STMicroelectronics praises CERN's Higgs Boson Success
News Release from:
17 July 2012
Following news from CERN on July 4 announcing success in the long search for the Higgs boson, STMicroelectronics congratulates the multinational team responsible for the discovery. ST has supplied electronic components developed specifically to meet the needs of both instruments used in CERN's LHC to search for the Higgs boson: the Compact Muon Solenoid and the ATLAS detector.
“This has been a multinational effort, involving many thousands of people, to build the equipment, collect and process data, and validate the results,” said Carmelo Papa, Executive Vice President and General Manager of the Industrial and Multisegment Sector at STMicroelectronics. “It has been rewarding for ST to have played a part, however small, in this important project revealing crucial truths about the nature of the universe and ourselves.”
For the CMS, a particle detector observing how collisions between protons convert energy into particles of finite mass and hence providing a glimpse of how matter came into existence after the Big Bang, ST has supplied many thousands of silicon sensors since 2002. Special requirements of these sensors included extremely high accuracy at die sizes around 100 times larger than a conventional semiconductor die. ST was able to produce sensors of the required purity, leveraging its high-quality in-house fabrication processes.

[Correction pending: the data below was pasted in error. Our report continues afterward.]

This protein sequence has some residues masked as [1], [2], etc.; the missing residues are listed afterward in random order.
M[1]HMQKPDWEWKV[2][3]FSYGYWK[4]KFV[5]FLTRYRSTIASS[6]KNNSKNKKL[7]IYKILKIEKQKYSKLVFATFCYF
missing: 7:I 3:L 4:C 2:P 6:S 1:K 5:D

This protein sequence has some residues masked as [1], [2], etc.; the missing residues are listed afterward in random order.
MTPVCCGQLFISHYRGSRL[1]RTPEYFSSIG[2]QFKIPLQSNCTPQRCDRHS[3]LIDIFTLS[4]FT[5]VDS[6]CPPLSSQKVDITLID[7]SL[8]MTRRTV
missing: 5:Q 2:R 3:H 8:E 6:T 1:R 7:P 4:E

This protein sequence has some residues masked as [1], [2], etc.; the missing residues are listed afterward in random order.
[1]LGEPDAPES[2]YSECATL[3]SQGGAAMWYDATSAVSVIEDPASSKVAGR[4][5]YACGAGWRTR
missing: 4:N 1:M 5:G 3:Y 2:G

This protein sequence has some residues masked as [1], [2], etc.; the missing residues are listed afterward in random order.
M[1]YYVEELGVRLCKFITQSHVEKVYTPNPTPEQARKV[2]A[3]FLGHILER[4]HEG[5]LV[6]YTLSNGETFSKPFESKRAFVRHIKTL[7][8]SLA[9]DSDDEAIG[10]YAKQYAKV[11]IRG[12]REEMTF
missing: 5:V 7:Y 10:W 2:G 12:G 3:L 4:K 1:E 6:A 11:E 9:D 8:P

For the ATLAS detector, ST developed unique radiation-hardened positive and negative voltage regulators to be used in the liquid argon calorimeter electronics, the pixel detector, transition-radiation tracking detector, and other sub-systems. ST received a 2006 ATLAS Supplier Award for producing the regulators after ATLAS scientists found no existing devices capable of delivering sufficient current reliably when exposed to very high levels of radiation. The same technology has been used by ST to support the satellite and aerospace segments for several years. In addition to the voltage regulators, ST has supplied over 40,000 rad-hard diodes to ATLAS.